One thing I noticed in creating POs and placing orders for science kit components is that we’re experiencing serious inflation. Dollar-wise, most of my orders are to wholesalers, which generally post a price list for a calendar year and then honor those prices all year long. (I wonder how much longer that’ll last).Those orders reflected zero inflation, but of course the reality is that I’m overpaying early in the year and underpaying late in the year.
But for some smaller items it doesn’t make sense to set up an account with a wholesaler. For example, I order Sharpie markers by the dozen from a retailer. Since my last order, the price has increased from $8.76 per dozen to $8.92. That’s only about 2%, but other items are considerably higher. For example, the last time I ordered composition books from Costco, I paid $1.26 each. This time, they were $1.33 each, or a 5.6% increase.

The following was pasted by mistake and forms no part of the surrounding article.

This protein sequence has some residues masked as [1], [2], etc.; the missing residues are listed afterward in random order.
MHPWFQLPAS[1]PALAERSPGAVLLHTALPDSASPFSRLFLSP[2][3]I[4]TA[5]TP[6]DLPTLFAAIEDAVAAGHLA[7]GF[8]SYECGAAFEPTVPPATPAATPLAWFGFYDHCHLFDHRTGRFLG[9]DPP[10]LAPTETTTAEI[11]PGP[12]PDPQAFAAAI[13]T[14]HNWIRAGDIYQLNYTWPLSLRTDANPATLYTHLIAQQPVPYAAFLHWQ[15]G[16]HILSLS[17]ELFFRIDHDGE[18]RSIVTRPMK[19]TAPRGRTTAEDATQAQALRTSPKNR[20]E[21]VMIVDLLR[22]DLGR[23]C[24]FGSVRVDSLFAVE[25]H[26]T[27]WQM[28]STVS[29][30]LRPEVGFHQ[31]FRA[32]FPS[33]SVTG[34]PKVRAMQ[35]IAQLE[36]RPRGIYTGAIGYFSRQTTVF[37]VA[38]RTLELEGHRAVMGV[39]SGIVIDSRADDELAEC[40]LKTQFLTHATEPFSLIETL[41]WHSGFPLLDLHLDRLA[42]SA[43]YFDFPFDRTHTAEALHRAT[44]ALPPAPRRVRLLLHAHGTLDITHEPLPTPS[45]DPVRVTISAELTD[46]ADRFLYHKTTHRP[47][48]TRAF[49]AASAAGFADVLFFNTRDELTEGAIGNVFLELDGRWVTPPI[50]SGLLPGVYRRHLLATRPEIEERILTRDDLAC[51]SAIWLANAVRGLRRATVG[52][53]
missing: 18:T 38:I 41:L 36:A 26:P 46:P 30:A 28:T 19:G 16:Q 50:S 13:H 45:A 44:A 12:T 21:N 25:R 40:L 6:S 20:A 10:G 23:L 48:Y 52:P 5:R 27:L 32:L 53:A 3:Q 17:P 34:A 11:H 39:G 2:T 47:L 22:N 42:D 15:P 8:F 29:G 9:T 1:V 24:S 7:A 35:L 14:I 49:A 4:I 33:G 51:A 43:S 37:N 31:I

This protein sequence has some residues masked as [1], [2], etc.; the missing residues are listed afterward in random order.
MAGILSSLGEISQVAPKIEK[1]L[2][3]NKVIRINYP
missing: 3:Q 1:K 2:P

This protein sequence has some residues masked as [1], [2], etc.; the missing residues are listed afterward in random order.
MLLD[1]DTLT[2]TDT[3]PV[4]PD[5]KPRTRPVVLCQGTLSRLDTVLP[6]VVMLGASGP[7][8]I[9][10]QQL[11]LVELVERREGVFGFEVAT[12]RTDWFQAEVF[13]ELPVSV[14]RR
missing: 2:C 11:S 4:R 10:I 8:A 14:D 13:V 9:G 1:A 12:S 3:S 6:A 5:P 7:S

And a lot of vendors are playing games with quantity discounts. For example, last time I ordered three dozen of one item at $0.60 each. The price dropped to $0.50 each on quantity eight dozen, and $0.40 each on quantity 50 dozen. Now, the same item is priced at $0.70 each for under eight dozen, $0.60 each for eight dozen or more, and $0.50 each for 100 dozen or more. I ordered eight dozen this time at $0.60 each, so technically the price remained the same. (Oddly, this time the shipping was actually one cent less, even through I was ordering eight dozen instead of three dozen.) But the reality is that if I’d ordered the same number, my price would have increased from $0.60 to $0.70 each, or about 16.7%.
I’m told that food prices are rising even faster, but Barbara and I don’t track those.